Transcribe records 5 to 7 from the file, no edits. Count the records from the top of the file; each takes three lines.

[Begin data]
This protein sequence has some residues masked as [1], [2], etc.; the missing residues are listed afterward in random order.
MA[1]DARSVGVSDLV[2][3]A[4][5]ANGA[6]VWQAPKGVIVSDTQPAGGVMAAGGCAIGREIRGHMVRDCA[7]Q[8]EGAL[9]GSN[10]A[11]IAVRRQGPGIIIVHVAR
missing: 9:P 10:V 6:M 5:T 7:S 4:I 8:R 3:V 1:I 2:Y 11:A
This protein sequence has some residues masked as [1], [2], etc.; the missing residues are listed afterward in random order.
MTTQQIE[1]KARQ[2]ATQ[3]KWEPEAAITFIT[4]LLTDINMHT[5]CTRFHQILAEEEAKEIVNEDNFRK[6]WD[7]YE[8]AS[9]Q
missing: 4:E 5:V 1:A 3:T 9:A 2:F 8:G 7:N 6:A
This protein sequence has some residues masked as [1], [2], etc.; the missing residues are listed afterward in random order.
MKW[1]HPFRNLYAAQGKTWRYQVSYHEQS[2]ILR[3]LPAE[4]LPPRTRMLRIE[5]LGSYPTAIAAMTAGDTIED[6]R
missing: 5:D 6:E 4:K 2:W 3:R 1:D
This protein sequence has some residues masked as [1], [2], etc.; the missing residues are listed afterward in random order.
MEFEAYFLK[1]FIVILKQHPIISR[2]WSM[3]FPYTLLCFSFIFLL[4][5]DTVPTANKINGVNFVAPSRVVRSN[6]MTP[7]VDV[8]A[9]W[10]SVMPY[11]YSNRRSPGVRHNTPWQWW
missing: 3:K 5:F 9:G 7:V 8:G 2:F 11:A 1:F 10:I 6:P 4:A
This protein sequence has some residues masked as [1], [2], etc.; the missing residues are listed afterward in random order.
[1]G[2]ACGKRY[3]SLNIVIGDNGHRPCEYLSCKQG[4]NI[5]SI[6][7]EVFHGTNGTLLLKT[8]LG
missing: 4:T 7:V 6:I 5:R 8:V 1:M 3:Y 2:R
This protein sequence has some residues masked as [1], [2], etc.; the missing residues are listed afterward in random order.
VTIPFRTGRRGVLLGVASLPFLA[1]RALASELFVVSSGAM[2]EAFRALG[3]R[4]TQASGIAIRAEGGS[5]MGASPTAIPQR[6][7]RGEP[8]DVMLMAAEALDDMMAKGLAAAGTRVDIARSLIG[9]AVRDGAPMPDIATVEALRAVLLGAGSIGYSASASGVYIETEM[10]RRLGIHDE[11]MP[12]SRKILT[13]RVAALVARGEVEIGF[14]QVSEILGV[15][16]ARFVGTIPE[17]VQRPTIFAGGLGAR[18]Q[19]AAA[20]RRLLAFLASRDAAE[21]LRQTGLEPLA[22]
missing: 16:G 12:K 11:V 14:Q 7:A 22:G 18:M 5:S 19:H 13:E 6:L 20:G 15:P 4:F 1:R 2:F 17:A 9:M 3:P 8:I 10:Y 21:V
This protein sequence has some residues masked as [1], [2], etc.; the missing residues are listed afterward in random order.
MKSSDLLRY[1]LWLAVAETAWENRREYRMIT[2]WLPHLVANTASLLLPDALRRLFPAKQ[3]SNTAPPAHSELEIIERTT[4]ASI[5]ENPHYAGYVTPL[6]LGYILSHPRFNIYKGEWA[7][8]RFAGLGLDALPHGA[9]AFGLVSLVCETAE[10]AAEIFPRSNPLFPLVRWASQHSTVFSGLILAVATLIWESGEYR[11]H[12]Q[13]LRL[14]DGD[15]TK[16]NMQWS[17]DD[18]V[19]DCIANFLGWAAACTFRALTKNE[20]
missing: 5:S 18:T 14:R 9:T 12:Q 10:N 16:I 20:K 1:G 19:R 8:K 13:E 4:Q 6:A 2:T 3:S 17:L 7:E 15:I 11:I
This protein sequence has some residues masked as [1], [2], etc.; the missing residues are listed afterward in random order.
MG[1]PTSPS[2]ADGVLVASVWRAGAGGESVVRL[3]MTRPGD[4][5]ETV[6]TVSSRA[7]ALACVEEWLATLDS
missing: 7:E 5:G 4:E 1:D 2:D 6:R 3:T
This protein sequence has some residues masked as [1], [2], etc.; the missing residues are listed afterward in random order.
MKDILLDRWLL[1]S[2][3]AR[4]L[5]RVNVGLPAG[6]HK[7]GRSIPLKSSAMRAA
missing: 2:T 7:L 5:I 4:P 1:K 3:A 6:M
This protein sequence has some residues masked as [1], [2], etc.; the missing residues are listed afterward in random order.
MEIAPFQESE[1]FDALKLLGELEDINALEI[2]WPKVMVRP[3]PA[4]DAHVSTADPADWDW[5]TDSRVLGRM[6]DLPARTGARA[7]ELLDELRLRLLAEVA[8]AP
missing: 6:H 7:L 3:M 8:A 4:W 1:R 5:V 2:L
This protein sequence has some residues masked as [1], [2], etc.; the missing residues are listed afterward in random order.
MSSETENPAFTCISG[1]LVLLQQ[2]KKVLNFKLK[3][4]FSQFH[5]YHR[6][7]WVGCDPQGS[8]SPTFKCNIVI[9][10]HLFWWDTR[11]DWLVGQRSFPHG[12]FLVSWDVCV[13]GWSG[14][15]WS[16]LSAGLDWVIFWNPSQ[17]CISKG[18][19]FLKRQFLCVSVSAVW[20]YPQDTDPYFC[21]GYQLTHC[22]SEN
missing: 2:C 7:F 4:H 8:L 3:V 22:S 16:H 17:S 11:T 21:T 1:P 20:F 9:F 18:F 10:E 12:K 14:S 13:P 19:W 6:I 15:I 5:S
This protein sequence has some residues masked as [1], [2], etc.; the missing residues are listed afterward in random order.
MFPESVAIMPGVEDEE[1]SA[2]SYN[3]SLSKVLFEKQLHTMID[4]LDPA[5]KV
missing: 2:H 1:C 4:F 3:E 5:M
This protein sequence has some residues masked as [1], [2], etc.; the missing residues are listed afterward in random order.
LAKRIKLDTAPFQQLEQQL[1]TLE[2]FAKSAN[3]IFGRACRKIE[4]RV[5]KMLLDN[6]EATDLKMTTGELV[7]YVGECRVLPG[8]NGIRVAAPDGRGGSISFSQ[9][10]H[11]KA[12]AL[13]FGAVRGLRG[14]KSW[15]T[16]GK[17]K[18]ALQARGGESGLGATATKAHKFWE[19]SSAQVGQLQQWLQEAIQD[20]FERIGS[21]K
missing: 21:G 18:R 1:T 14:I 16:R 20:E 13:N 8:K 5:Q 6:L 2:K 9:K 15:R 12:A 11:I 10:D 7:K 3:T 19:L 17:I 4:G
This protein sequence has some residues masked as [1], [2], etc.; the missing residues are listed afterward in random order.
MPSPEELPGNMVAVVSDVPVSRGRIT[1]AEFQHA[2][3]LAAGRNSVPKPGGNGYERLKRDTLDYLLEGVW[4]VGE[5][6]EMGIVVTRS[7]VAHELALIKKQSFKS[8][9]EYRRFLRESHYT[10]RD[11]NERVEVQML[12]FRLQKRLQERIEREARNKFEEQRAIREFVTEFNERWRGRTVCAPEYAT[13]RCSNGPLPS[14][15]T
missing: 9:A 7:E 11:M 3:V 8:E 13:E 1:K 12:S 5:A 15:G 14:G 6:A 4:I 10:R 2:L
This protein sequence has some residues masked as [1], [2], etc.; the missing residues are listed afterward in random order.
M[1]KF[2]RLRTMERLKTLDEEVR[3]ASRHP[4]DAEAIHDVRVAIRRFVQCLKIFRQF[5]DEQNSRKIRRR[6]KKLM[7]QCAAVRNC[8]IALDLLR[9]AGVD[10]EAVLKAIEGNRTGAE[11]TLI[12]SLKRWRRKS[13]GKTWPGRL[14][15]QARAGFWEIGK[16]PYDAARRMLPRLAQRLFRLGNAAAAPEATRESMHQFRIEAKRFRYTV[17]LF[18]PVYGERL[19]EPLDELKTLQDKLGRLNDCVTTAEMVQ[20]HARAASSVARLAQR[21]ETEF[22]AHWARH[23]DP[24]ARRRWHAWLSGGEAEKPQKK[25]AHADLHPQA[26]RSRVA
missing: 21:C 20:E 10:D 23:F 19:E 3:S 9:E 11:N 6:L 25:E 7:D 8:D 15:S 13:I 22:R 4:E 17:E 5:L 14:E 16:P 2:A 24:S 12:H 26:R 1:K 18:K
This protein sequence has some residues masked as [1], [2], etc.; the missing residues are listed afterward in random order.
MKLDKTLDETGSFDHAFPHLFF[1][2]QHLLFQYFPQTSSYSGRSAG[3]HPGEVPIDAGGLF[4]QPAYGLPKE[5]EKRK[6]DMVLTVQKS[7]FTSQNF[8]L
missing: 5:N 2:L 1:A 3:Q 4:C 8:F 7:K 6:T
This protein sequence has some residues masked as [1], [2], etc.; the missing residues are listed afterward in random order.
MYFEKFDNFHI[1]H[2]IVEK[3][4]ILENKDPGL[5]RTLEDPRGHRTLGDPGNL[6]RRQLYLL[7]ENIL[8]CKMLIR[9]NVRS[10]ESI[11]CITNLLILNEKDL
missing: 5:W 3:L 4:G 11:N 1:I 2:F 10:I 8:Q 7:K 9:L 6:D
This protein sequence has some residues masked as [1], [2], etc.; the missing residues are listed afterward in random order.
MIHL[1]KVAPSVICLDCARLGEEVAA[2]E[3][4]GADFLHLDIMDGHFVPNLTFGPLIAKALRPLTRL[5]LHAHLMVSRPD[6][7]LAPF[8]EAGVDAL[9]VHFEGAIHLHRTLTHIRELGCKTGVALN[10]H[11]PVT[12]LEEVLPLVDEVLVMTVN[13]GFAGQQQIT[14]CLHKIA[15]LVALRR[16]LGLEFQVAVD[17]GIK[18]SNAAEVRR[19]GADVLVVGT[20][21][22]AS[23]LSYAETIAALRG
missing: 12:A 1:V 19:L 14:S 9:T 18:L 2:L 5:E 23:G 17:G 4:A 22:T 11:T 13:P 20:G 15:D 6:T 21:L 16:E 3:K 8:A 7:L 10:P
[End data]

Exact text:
This protein sequence has some residues masked as [1], [2], etc.; the missing residues are listed afterward in random order.
[1]G[2]ACGKRY[3]SLNIVIGDNGHRPCEYLSCKQG[4]NI[5]SI[6][7]EVFHGTNGTLLLKT[8]LG
missing: 4:T 7:V 6:I 5:R 8:V 1:M 3:Y 2:R
This protein sequence has some residues masked as [1], [2], etc.; the missing residues are listed afterward in random order.
VTIPFRTGRRGVLLGVASLPFLA[1]RALASELFVVSSGAM[2]EAFRALG[3]R[4]TQASGIAIRAEGGS[5]MGASPTAIPQR[6][7]RGEP[8]DVMLMAAEALDDMMAKGLAAAGTRVDIARSLIG[9]AVRDGAPMPDIATVEALRAVLLGAGSIGYSASASGVYIETEM[10]RRLGIHDE[11]MP[12]SRKILT[13]RVAALVARGEVEIGF[14]QVSEILGV[15][16]ARFVGTIPE[17]VQRPTIFAGGLGAR[18]Q[19]AAA[20]RRLLAFLASRDAAE[21]LRQTGLEPLA[22]
missing: 16:G 12:K 11:V 14:Q 7:A 22:G 18:M 5:S 19:H 13:E 6:L 20:G 15:P 4:F 1:R 2:F 17:A 9:M 3:P 8:I 10:Y 21:V
This protein sequence has some residues masked as [1], [2], etc.; the missing residues are listed afterward in random order.
MKSSDLLRY[1]LWLAVAETAWENRREYRMIT[2]WLPHLVANTASLLLPDALRRLFPAKQ[3]SNTAPPAHSELEIIERTT[4]ASI[5]ENPHYAGYVTPL[6]LGYILSHPRFNIYKGEWA[7][8]RFAGLGLDALPHGA[9]AFGLVSLVCETAE[10]AAEIFPRSNPLFPLVRWASQHSTVFSGLILAVATLIWESGEYR[11]H[12]Q[13]LRL[14]DGD[15]TK[16]NMQWS[17]DD[18]V[19]DCIANFLGWAAACTFRALTKNE[20]
missing: 5:S 18:T 14:R 9:T 12:Q 10:N 16:I 20:K 1:G 19:R 8:K 13:E 4:Q 6:A 2:T 3:S 17:L 7:E 15:I 11:I